PORTLAND, Ore. (KOIN) – A staple of Portland’s summer returns to the River Front for its 115th year, the Rose Festival is set with a lineup of activities over the next three weeks.

The last two years, the festival had been shut down because of the pandemic.

The Rose City’s namesake festival marks an unofficial start to summer festivals.

“This festival means a ton to the City. It’s community pride. First and foremost, a chance to get together, that’s why it’s the Rose City Reunion,” said Jeff Curtis, the CEO of the Rose Festival.

The Rose Festival was the first of major festival in Portland back in 1907. It’s grown since, taking up a three-week calendar with events like races, a carnival, and parades.

“A successful Rose Festival is defined by: Is it safe? Are people coming down? Are they having a good time? We feel very good about that. We also feel an expectation that we want to do our very best to ensure the safest possible event,” Curtis said.

Curtis says safety has always been a priority for the Rose Festival but they are taking steps to ensure the security of people attending, after two years of rising crime around Portland.

Curtis says, they are shortening the hours of the City Fair from midnight to 9 p.m. (except for the Firework Show on May 27, which will be at 9:50 p.m. with a 11 p.m. close time), they’ve created a safety plan, planned for different scenarios, and coordinated with city agencies like PPB.

“We all want the Rose Festival to be successful, we being the entire city and leadership from City Council, down to the Portland Police Bureau and the officers on the Front Lines,” Curtis said.

Curtis also believes in the power of numbers.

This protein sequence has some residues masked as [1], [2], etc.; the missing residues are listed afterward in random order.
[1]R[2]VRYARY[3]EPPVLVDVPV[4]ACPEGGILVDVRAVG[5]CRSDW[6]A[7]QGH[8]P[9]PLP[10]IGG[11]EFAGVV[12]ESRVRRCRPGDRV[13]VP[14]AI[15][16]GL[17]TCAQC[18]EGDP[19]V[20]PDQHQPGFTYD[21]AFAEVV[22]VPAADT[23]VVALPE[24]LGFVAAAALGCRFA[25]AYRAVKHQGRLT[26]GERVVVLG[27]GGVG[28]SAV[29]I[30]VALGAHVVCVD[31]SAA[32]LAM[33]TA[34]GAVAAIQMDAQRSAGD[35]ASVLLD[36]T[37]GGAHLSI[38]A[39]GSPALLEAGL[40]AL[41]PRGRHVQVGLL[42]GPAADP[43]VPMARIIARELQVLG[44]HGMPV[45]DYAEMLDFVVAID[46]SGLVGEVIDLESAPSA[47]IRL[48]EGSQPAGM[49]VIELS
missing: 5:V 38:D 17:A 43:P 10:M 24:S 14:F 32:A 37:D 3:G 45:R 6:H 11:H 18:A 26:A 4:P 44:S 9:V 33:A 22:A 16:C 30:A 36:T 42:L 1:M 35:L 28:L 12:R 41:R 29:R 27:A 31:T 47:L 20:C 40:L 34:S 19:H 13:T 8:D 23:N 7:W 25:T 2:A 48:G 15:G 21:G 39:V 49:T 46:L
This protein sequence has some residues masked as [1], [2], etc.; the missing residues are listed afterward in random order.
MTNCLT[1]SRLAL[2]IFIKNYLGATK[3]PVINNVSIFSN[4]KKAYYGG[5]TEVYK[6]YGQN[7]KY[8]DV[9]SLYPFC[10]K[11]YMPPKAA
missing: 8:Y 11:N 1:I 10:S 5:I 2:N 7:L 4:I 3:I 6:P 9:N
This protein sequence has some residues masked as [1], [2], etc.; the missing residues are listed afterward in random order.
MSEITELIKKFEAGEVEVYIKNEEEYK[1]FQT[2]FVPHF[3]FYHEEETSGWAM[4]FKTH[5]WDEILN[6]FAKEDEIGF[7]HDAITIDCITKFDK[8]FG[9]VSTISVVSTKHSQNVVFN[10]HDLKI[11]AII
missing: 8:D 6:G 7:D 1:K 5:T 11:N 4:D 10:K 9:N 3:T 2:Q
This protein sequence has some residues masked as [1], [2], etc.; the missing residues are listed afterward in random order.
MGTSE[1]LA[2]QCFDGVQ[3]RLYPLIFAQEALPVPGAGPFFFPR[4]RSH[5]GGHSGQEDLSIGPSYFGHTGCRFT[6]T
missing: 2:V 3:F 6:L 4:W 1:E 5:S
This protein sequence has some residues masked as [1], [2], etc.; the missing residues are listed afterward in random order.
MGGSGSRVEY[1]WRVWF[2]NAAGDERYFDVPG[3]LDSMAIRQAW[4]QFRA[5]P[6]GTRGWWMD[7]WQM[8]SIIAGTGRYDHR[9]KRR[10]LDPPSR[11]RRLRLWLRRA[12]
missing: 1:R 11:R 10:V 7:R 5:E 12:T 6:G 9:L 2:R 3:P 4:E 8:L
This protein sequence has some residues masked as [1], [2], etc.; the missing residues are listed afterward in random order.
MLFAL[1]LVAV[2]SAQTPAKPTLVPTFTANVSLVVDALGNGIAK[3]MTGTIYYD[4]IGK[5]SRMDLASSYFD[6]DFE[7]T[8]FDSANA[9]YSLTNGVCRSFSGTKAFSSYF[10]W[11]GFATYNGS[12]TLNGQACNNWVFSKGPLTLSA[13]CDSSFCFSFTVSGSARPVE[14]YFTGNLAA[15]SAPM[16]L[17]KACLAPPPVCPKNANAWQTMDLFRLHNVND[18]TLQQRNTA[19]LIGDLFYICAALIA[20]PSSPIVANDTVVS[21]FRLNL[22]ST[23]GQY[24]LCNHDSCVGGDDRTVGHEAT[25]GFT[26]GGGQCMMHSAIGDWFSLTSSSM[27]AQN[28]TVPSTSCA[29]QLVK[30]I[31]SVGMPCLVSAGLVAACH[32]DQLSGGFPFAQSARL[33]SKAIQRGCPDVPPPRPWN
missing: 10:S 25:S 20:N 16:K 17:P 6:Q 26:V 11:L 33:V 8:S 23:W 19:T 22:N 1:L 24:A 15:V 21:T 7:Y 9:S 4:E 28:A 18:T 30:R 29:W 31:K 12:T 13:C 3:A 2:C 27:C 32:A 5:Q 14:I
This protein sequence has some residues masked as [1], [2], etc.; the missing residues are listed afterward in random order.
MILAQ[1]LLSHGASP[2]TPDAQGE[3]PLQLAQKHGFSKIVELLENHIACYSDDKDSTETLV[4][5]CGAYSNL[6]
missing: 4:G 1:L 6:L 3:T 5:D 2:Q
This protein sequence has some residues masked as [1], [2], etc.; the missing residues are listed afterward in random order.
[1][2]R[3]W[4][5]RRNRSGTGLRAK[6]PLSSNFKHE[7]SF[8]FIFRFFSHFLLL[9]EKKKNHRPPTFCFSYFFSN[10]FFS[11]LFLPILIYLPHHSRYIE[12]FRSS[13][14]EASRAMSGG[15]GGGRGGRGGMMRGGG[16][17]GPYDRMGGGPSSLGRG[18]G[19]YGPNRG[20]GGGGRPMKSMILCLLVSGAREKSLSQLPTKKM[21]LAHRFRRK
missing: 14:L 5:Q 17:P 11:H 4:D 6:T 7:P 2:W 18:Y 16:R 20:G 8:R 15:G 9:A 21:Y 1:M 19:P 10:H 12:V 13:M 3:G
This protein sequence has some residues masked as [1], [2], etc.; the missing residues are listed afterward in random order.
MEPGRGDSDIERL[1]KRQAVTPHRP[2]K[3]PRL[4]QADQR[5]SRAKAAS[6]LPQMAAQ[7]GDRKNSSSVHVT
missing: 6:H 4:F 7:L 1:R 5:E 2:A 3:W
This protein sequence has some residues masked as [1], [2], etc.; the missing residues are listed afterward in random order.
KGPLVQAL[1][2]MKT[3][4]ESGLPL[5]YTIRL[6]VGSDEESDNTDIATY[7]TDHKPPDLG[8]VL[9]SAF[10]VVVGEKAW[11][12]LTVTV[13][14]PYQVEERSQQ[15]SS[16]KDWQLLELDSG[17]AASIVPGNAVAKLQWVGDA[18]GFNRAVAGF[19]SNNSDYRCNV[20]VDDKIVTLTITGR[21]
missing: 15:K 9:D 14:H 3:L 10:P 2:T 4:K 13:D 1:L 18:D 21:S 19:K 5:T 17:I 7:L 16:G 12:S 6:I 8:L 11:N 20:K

“The bottom line is we really want to create an atmosphere coming down to celebrate and when there’s a lot of good people down here, it’s just contagious and we feel really good about the city’s efforts and our own efforts to welcome the Rose Festival back,” Curtis explained.

The festival will also welcome back money for businesses downtown and near the event.

The two years not only shut down the festival but shut down businesses in various ways from pandemic shutdowns and a lack of foot traffic making it financially untenable for some owners to keep their doors open.

“The businesses in Downtown Portland have struggled, I don’t want to say the most, but they have struggled significantly,” Sommer Martin, the marketing director for the Portland Business Alliance said.

“After all the things we’ve gone through, whether it was the COVID pandemic, also the protesting, and just all the things that were going on it just feels really good to have a lot of these old, traditional things coming back to downtown,” Martin continued.

Curtis points to a $50 million economic impact on hotels, restaurants, and other businesses in the downtown area from the three-week event. Martin and Curtis both see a benefit from people coming to the festival who may not be typical downtown customers, whether that be tourists or people living outside of the City Center.

Curtis also says they are looking for volunteers to help the Festival over the next three weeks.